Osprey's Big Reveal: New Vanguard

In Military History, Featured
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Next up in the Big Reveal is our New Vanguard series, which examines the design, development, operation and history of the machinery of warfare. Check out the 2020 releases below and let us know in the comments which ones you are interested in.

 

NVG: American Privateers of the Revolutionary War

During the American War of Independence (1775–83), Congress issued almost 800 letters of marque, as a way of combating Britain's overwhelming naval and mercantile superiority. At first, it was only fishermen and the skippers of small merchant ships who turned to privateering, with mixed results. Eventually though, American shipyards began to turn out specially-converted ships, while later still, the first purpose-built privateers entered the fray.
These American privateers seized more than 600 British merchant ships over the course of the war, capturing thousands of British seamen. By the end of the war, some of the largest American privateers could venture as far as the British Isles, and were more powerful than most contemporary warships in the fledgling US Navy. A small number of Loyalist privateers also put to sea during the war, and preyed on the shipping of their rebel countrymen.

 

NVG: US Navy Cold War Guided Missile Cruisers

Faced with an increasingly formidable anti-ship cruise missile threat from the Soviet Union in the early days of the Cold War, and with the recent memory of the kamikaze threat from World War II, the USN placed a great priority on developing air defence cruise missiles and getting them to sea to protect the fleet. The first of these missiles were sizable, necessitating large ships to carry them and their sensors, which resulted in the conversion of a mix of heavy and light cruisers.
The cruisers served in the front lines of the Cold War and many saw combat service, engaging in surface actions from Vietnam to the Persian Gulf. Complementing the conventionally-powered missile cruisers was a much smaller number of expensive nuclear-powered cruisers, including the Long Beach, the USN’s largest-ever missile cruiser. Until replaced by the Ticonderoga and Burke classes of Aegis ships, the USN’s 38 missile cruisers were the most capable and important surface combatants in the fleet and served all over the globe during the Cold War.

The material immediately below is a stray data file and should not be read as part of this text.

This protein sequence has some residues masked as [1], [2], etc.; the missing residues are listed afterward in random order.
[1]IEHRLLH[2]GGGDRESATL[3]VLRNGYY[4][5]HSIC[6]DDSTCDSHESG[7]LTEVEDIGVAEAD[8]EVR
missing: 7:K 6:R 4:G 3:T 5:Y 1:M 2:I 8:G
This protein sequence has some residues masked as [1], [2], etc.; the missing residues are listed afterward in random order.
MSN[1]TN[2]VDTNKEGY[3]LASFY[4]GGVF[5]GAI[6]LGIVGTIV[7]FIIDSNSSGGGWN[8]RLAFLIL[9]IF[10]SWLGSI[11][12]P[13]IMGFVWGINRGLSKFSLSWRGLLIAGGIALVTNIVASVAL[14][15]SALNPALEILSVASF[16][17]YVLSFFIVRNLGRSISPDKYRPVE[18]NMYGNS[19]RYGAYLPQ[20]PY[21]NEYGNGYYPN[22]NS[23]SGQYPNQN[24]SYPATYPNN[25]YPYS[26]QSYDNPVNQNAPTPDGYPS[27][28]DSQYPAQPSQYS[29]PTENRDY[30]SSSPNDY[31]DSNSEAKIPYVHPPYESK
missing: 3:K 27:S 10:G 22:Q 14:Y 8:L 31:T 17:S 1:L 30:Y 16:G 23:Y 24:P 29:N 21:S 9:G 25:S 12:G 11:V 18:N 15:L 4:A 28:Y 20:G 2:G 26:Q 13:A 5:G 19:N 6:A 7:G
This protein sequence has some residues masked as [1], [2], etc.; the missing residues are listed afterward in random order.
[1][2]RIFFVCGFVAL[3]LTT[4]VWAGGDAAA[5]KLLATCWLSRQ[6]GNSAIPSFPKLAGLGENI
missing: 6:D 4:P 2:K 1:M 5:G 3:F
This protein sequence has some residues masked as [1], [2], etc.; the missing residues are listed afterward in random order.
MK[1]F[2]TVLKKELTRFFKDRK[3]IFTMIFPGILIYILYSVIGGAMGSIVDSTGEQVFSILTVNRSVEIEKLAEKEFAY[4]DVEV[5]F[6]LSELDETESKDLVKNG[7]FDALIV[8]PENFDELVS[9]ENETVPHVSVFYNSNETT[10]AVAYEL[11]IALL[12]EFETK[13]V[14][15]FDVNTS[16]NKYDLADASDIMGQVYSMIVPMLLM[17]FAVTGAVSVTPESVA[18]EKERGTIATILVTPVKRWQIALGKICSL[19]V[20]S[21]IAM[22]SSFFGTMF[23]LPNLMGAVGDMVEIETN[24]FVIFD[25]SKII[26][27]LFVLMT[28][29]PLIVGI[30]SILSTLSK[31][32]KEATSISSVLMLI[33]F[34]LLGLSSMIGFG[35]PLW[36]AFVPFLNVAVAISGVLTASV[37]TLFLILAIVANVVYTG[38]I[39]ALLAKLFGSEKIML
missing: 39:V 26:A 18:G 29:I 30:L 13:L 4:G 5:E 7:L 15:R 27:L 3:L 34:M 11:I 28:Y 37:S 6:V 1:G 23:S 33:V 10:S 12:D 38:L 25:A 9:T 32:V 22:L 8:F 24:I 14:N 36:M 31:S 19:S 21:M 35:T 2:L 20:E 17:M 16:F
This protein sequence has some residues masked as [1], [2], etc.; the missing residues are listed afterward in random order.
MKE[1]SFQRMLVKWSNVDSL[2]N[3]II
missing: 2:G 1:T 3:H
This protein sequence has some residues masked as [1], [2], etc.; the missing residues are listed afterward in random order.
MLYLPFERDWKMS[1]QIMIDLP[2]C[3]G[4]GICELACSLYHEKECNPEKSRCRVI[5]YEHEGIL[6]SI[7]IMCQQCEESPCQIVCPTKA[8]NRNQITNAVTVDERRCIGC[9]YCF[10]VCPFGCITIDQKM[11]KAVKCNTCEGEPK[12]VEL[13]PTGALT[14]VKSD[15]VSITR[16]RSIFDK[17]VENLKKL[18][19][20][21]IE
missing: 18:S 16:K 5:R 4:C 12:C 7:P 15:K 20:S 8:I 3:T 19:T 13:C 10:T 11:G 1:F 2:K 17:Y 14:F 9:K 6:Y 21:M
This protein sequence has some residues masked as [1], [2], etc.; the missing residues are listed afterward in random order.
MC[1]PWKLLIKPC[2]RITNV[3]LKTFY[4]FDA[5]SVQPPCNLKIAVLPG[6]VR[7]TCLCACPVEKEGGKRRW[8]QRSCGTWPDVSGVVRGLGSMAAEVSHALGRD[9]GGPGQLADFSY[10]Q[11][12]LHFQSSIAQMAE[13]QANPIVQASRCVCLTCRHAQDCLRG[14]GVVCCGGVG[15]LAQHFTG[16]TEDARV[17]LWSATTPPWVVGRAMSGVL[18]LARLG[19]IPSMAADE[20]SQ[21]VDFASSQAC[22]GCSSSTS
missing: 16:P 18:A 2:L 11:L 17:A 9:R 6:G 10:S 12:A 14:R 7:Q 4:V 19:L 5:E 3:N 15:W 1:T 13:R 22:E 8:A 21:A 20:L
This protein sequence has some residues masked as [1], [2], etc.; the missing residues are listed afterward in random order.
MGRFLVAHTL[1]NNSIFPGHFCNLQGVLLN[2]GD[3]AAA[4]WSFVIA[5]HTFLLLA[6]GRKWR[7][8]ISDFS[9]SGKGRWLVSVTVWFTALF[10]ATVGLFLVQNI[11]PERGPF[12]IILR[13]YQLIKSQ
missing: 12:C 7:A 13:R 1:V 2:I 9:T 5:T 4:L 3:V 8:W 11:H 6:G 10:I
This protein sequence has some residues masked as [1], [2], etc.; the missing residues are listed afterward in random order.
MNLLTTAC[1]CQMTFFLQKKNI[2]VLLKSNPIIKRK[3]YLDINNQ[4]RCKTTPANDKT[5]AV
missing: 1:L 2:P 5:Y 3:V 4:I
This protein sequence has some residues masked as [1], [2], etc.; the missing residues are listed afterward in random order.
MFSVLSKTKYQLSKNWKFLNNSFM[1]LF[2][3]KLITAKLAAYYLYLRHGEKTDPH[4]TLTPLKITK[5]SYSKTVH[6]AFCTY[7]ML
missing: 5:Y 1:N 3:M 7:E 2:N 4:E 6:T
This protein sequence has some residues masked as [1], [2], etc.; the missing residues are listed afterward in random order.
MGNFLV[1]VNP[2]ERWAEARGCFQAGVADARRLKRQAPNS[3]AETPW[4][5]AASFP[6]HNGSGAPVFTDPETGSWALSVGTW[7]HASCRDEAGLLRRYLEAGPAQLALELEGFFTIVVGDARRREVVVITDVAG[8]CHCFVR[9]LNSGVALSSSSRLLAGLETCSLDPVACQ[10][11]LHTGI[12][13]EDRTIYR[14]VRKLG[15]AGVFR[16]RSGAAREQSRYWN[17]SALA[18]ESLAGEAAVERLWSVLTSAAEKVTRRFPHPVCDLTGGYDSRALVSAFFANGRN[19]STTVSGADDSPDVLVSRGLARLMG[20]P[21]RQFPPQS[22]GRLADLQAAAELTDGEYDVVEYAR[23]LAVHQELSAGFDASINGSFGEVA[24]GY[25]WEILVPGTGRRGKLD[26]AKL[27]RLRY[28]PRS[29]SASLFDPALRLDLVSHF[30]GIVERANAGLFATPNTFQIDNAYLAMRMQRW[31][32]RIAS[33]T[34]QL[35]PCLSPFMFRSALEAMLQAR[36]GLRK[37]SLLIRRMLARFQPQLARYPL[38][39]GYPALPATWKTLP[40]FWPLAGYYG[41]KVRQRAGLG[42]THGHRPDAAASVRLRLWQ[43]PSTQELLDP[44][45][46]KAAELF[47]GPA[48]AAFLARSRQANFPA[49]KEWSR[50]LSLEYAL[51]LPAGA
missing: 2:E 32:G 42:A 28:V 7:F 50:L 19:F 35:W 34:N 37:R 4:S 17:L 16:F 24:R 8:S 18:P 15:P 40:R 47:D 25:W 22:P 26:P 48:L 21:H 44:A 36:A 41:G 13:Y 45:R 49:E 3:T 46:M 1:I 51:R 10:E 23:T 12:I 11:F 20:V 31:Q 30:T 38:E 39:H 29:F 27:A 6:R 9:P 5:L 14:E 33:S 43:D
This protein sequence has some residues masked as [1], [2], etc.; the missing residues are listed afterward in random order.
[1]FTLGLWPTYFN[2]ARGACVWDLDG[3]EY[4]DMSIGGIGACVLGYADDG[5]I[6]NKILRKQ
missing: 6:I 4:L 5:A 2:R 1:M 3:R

NVG: World War II German Super-Heavy Siege Guns

As the outbreak of World War II approached, Nazi Germany ordered artillery manufacturers Krupp and Rheimetall-Borsig to build several super-heavy siege guns, vital to smash through French and Belgian fortresses that stood in the way of the Blitzkrieg. These 'secret weapons' were much larger than the siege artillery of World War I and included the largest artillery piece of the war, the massive 80cm railway gun 'schwere Gustav' (Heavy Gustav). However, these complex and massive artillery pieces required years to build and test and, as war drew near, the German High Command hastily brought several WWI-era heavy artillery pieces back into service and then purchased, and later confiscated, a large number of Czech Skoda mortars.
 
The new super siege guns began entering service in time for the invasion of Russia, notably participating in the attack on the fortress of Brest-Litovsk. Afterwards, when Germany was on the defensive in the second half of 1943, the utility of the guns was greatly diminished, and they were employed in a piecemeal and sporadic fashion on both the Eastern and Western Fronts.

 

NVG: Tanks in the Battle of the Bulge

The Battle of the Bulge raises many questions which, until now, have not been adequately answered: How did the major tank types perform during the battle? What were the specific ‘lessons learned’ from the combat? And did these lessons result in changes to tanks in the subsequent months?
 
Offering detailed answers to these questions, and many more, this book provides a survey of the principal tank and tank-equivalents (such as tank destroyers and Jagdpanzers) that took part in the Ardennes Campaign of December 1944–January 1945. Beginning with a basic overview of the campaign, accompanied by an order of battle of the major armoured units, it examines the opposing forces, covering the organization of the two tank forces to explain how they were deployed.

 

NVG: Combat Vehicles of Russia's Special Forces